He recently outlined his vision for the NHS over the next twenty five years. This was followed by a petition calling for him to resign or be removed from his post. If I gave the biggest speech of my career and the next day everyone thought I should quit I would be a bit concerned. But not Jeremy. Because Jeremy knows best. How does he know so much about healthcare I hear you ask...? Well of course he spent years accruing debt whilst training. He studied hard and spent time out on placement. He wrote papers and passed exams. After five years of this when people thought he was at the end of his training he then got going with the actual hard work. He worked 45 hour weeks with on call in addition. He paid hundreds, if not thousands, of pounds out on registration fees, union fees and equipment. He swapped jobs every few months working wherever he was sent in order to get a fully rounded learning experience. Of course during this he took some more exams. Which he paid for himself. After many years of hard work and sacrifice he managed to settle down a bit and took on a permanent position, which of course comes with a high level of accountability but appears to pay well. Although the pay doesn't really take into consideration all the extra hours worked but he enjoys his work and he understands the importance of what he does so you don't tend to hear Jeremy moaning. So yes, that's how Jeremy Hunt became Secretary of State for Health... Oh, no wait a minute. I've got this terribly confused. That isn't how he did it at all. I must be getting him confused with some other people. They probably aren't important. Jeremy got the job as Secretary of State for Health by getting fired as Secretary of State for Culture, Olympics, Media and Sport. A much more simple route into a job. It certainly saves all that learning business. Knowledge and experience is overrated anyway.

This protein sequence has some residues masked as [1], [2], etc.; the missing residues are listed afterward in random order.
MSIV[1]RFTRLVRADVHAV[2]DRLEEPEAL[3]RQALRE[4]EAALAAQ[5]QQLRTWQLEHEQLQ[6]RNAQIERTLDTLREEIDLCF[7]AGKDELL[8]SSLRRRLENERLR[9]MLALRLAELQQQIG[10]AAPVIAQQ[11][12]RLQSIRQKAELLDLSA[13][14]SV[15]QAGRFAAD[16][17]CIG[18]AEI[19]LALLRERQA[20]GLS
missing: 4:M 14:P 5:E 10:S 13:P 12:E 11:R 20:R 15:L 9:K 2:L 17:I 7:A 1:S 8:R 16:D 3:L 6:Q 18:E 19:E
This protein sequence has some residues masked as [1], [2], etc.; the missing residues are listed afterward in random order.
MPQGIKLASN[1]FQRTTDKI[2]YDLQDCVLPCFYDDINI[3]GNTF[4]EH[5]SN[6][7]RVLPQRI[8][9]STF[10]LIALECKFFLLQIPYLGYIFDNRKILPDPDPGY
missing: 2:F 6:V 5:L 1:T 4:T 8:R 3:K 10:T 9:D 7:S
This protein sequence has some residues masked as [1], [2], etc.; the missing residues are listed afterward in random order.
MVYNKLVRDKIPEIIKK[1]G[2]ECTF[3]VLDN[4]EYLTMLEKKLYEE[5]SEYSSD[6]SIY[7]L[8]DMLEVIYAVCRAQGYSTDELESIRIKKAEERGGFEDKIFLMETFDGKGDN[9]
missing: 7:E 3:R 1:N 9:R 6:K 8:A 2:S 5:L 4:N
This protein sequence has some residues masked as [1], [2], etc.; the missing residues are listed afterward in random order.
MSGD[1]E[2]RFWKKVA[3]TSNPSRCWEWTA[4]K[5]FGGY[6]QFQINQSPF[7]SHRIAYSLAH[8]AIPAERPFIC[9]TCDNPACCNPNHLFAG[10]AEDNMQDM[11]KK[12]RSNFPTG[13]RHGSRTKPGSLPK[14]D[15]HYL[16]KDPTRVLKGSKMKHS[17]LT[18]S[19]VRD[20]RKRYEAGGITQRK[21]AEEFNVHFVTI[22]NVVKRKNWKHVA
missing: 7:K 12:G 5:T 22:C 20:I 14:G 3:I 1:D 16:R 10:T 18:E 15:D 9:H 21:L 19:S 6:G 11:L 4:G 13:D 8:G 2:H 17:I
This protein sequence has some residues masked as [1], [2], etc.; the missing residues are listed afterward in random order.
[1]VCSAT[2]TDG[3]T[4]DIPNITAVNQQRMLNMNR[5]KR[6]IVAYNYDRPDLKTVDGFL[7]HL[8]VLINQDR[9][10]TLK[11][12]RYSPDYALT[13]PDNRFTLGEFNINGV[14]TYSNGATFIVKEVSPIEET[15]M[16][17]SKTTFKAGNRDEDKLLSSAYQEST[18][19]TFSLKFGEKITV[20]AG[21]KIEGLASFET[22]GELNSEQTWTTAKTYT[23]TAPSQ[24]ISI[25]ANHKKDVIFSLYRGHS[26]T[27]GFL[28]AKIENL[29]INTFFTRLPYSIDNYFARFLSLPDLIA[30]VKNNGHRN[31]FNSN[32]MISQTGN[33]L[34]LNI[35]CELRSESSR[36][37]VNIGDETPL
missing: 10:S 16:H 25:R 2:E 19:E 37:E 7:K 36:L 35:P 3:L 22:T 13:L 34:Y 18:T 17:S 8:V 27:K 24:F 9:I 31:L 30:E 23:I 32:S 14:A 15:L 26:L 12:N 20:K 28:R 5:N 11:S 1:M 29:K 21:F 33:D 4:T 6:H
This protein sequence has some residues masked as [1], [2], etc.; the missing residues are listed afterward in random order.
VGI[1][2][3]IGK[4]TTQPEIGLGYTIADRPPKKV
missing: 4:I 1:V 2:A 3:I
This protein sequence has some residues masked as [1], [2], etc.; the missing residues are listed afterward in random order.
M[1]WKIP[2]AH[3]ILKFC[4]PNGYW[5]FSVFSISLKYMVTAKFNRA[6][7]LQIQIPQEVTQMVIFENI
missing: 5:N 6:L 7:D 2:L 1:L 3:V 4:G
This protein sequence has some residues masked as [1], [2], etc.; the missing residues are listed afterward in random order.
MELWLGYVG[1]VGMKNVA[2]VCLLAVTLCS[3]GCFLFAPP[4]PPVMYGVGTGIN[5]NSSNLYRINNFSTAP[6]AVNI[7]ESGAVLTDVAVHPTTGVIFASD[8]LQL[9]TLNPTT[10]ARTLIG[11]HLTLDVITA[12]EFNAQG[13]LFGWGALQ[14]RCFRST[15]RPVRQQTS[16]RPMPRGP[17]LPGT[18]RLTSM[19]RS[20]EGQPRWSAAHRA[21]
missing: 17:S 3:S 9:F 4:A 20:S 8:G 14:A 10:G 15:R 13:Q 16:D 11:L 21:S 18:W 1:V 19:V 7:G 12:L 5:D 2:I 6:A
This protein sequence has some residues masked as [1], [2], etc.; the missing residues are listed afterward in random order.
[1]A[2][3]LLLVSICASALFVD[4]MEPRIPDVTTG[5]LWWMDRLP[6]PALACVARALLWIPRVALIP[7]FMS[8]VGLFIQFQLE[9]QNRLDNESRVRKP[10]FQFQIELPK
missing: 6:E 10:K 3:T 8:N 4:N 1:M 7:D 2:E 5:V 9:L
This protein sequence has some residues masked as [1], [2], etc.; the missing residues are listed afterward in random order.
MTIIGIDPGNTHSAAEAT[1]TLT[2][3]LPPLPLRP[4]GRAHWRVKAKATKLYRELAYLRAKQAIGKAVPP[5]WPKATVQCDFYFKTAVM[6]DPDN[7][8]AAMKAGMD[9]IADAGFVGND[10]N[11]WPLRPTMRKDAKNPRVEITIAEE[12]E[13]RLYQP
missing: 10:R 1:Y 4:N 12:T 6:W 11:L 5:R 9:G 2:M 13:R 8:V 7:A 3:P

So let's have a look at the speech that caused the NHS to turn on him and start #imatworkjeremy and #weneedtotalkaboutjeremy trending on Twitter. There is of course not enough time in the day to tear it apart completely so I will just pick a few bits of nonsense to focus on. And if there is enough time I may even mention the bit I agree with!